First, a community should be inclusive, not exclusive; Joseph Smith really had this idea down right, when he said, that anybody who wants to live worthy of Zion is welcome, regardless of affiliation. So there needs to be rules and sanctions, but they need to be very bare-bones rules, not nit-picking micro-management.

    Second, everybody needs to have a say in community affairs; and no one person should be perceived the leader by virtue of something like a Priesthood calling. Otherwise it’s not a community, really.

  15. @15 Velska,

    …so when Zion is attained there will be no organizational heirarchy? I don’t think that matches up with how Zion as a literal community, or city, has been defined. Living worthy of Zion does involve following specific laws that align with general broad principles. I don’t see how a leader negates a community. In fact, most famous ‘communities’ in history have had a leader, no?

    I don’t think attaining Zion is that complicated. Many people in my ward are at that point IMO. They are friends with all their neighbors, are good examples, visit members and non members unofficially and officially to maintain relationships, help out, and have fun. They are kind to all, and do most of this privately on a personal level.

    It may not be easy, but I don’t think attaining Zion is very complicated. We can make our ‘unintentional’ community intentional by proactively getting to know people and interacting with them as Christ would.

  16. “Work toward home ownership: This qualifies as an investment, not consumption. Buy the type of home your income will support. Improve the home and beautify the landscape all the time you occupy the premises so that if you do sell it, you can use the capital gain to get a better home.” (Marvin J. Ashton, “One for the Money,” Ensign, Jul 1975, 72)

  17. Just an opinion here: I don’t see anything really wrong with the 10th principle being to strive for home ownership. We are taught to have food storage, to be prepared physically and financially for anything, and to be self-reliant. Our food storage won’t do us much good if it’s stuck in a house owned by someone else with the revolution hits.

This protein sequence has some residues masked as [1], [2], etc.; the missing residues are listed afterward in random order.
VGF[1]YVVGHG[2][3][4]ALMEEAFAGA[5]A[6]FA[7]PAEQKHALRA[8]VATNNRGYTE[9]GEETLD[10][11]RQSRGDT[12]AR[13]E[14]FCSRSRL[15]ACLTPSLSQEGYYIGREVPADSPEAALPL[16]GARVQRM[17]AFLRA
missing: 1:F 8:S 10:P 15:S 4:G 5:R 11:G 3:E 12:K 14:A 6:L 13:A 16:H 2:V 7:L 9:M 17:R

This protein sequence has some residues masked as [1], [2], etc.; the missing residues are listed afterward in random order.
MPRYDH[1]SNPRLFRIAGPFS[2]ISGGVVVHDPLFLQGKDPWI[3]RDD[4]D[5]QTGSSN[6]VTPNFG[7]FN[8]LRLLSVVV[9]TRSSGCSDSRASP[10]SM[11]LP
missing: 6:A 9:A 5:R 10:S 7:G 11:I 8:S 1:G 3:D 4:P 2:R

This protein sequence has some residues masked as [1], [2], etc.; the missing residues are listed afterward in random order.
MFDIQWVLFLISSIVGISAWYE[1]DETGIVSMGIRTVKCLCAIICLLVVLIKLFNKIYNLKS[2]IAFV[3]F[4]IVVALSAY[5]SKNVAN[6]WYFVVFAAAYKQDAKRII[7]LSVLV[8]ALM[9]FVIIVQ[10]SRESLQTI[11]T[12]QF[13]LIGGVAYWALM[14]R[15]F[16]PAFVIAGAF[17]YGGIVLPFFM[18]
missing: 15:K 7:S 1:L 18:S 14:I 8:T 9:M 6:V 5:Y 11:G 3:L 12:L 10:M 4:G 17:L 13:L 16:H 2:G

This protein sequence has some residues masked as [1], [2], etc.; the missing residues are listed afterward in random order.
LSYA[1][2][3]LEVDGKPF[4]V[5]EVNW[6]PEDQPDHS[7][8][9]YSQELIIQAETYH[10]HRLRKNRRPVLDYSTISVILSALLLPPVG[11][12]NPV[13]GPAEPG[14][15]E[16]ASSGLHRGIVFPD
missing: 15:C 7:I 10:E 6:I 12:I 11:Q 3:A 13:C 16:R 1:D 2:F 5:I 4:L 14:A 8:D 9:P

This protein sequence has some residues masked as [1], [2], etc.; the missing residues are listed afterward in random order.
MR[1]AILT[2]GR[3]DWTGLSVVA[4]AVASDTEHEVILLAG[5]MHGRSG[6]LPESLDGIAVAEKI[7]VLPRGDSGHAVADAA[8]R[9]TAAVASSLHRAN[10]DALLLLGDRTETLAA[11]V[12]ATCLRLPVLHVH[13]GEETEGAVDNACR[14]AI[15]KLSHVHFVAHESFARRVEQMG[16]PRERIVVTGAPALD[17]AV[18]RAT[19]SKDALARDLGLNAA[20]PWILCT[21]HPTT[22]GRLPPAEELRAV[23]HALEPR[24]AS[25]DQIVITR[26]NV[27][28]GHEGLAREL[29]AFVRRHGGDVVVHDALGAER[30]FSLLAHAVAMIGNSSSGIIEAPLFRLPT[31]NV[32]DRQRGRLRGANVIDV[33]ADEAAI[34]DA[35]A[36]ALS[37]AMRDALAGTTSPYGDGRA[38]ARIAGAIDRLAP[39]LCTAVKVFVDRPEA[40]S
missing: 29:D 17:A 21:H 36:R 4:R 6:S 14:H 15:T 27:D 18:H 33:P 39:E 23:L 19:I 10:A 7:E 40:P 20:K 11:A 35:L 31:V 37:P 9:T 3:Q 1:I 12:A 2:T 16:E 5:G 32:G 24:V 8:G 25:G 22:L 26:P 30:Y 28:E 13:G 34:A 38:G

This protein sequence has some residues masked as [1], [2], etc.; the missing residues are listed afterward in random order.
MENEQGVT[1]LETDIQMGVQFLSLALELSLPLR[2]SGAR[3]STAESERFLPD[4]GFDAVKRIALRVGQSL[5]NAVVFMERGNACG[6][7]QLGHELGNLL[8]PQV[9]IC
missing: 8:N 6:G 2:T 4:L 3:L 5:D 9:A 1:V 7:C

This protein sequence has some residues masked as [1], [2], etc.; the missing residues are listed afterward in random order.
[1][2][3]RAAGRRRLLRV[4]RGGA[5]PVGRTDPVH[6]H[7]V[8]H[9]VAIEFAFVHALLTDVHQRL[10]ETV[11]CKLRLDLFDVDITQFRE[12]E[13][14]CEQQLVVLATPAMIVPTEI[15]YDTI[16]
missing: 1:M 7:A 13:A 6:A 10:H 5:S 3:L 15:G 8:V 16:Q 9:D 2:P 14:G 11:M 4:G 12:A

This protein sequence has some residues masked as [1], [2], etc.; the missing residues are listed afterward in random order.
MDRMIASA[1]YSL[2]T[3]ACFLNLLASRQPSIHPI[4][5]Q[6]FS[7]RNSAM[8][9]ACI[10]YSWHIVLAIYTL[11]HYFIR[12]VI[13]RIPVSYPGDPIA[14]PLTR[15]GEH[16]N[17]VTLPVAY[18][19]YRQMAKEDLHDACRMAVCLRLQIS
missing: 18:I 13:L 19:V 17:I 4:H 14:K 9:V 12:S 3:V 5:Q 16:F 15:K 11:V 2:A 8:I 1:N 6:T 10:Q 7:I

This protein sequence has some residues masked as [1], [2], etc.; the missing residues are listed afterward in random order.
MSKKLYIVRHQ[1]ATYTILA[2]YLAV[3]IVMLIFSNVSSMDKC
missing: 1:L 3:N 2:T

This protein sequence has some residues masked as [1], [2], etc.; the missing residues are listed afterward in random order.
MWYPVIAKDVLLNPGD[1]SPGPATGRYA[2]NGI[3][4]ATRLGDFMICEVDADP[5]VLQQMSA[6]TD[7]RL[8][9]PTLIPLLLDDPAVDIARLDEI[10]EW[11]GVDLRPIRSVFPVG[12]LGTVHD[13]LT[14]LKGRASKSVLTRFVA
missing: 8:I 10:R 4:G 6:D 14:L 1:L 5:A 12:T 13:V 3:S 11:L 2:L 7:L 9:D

Anyway, I don’t know if I would make it the 10th principle, maybe a little further down the list, but it is still important to be independent and not beholden to others for our financial and physical well-being as much as possible. Mormons are by nature a little more independent that average, maybe. They made the arduous move to the West to be independent. Converts in the mission field are “rebels” in a way since they are fighting social pressures to conform.

    I’ve lived in home owners associations and I don’t particularly like them. If I want to paint my house pink or have a flagpole 2 cm higher than allowed, that’s my business. Well, to some extent of course. We got nasty letters from our home owners association threatening fines because, if you looked in just the right place, you could see our very small wood pile from the road. I don’t know who would want to live like that, but if they do, they’re certainly welcome. As for me and my house, we’re gonna do what we want.

  18. Michael and John, I agree that home ownership can be a wonderful, ennobling blessing. Perhaps I came down a touch too hard on it here. That said, I don’t think that it’s as universally good as, say, attending the temple or keeping regular prayer and scripture study and family home evening. Those are things I think every person in the world could do well to pursue. I wouldn’t say that home ownership is the right pursuit for everyone in that way.